Finding a Voice

Disability: A New History Episode 5 of 12
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Peter White draws on the latest research to reveal the lives of physically disabled people in the 18th and 19th centuries.

Today - Finding a Voice: Peter discovers William Hay, an 18th century MP born with spinal curvature who has left us a remarkably revealing account of his life.

Peter comments, "This series has been full of surprises for me - surprises even after making programmes about disability for 30 years. But perhaps this discovery has been for me the most startling. It's a book which very few people know about, and even fewer have read - a personal exploration of what it's like to be disabled in the 18th century. It's full of insights we like to think of as modern."

In his book "On Deformity", William Hay describes his life as a disabled MP, in Parliament and on the streets. He reveals the daily humiliation of being a man of restricted growth and his fear of rowdy crowds. But he also proudly challenges the conventional thinking of the time that his disability makes him ill. He gives advice to other men in his situation about which careers they should follow. And he excels at self-deprecating humour - sometimes, he confesses, he feels like "a Worm".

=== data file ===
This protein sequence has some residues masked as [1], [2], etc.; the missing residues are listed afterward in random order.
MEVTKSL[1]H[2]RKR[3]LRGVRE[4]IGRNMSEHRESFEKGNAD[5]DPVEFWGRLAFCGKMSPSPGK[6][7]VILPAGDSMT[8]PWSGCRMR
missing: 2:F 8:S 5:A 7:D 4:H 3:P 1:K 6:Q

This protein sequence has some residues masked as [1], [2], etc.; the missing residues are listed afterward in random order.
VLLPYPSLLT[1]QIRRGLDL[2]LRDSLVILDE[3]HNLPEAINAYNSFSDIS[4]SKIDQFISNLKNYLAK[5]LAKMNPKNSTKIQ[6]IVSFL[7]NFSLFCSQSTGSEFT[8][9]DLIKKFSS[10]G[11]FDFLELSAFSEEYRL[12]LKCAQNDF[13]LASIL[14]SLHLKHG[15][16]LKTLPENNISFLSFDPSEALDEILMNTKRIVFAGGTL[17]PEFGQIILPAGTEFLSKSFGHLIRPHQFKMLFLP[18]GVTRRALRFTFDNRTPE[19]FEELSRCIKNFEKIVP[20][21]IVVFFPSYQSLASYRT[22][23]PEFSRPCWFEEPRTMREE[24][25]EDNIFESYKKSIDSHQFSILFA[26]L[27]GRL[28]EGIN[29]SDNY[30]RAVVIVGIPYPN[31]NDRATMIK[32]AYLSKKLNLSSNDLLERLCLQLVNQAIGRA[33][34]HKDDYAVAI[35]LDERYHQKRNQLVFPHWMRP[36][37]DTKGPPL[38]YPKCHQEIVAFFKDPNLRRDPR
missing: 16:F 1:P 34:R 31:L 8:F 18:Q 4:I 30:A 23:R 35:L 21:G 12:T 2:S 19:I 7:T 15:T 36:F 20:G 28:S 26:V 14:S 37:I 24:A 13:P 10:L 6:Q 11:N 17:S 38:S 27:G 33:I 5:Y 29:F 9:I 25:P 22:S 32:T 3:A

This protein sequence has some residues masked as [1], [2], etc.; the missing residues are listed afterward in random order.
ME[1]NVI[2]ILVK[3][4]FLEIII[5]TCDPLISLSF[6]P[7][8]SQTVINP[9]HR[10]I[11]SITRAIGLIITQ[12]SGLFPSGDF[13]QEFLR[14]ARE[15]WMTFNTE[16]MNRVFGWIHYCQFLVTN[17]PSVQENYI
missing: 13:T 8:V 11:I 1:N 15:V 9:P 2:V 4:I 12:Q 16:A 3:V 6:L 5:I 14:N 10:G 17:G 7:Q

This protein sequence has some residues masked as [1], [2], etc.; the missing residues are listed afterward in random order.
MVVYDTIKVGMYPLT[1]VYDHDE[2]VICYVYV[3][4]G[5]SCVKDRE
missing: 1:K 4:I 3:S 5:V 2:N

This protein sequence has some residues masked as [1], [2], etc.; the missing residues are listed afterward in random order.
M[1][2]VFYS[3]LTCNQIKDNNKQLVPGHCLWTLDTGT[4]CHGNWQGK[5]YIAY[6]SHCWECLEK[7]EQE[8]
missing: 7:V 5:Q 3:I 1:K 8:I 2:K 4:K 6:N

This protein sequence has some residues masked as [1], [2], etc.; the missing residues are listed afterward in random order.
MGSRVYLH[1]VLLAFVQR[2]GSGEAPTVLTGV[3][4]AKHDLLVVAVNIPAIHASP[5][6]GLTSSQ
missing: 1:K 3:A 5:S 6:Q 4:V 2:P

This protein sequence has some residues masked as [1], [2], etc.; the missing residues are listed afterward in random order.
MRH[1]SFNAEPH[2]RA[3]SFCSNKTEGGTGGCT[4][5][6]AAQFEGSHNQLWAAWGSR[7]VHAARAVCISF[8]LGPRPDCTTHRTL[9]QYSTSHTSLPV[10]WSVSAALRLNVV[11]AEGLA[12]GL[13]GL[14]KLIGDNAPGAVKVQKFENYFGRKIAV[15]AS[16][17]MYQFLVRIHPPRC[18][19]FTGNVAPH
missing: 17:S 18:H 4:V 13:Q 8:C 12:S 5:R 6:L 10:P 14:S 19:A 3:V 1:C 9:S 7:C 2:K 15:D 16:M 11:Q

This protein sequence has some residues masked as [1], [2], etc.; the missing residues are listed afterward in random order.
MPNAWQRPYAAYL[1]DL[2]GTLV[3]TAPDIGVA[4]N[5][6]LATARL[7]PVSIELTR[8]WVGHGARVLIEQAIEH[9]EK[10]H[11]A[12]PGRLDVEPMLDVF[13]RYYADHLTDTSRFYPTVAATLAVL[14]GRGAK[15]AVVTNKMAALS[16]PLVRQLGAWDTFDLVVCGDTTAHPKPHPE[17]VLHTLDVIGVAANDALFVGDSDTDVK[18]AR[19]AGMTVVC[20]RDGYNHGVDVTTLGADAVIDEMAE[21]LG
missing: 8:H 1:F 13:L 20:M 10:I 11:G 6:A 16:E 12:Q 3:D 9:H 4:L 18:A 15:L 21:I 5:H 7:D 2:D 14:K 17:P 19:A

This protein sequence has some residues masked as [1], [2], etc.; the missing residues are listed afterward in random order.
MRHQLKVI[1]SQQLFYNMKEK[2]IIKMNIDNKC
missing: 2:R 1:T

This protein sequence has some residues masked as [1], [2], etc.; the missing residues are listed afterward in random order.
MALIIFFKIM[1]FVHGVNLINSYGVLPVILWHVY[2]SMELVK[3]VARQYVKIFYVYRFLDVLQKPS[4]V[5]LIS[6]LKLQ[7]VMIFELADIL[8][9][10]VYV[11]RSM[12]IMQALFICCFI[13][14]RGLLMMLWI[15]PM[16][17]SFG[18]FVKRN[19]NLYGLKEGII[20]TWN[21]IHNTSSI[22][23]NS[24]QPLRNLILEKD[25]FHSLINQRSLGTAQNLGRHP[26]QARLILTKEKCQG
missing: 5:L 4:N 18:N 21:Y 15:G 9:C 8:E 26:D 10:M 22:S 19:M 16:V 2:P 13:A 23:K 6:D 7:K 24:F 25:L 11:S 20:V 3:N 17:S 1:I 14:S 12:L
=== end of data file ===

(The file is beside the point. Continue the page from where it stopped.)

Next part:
Hay's essay is seen by historians as ground-breaking - because in William Hay, disability had for the first time found a voice. But Hay is a challenging role model for modern disability activists.

With historians David Turner, Naomi Baker, Tim Hitchcock and Chris Mounsey and readings by Jonathan Keeble.

Producer: Elizabeth Burke
Academic adviser: David Turner of Swansea University
A Loftus production for BBC Radio 4.

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15 minutes

Last on

Sat 5 Dec 2015 02:15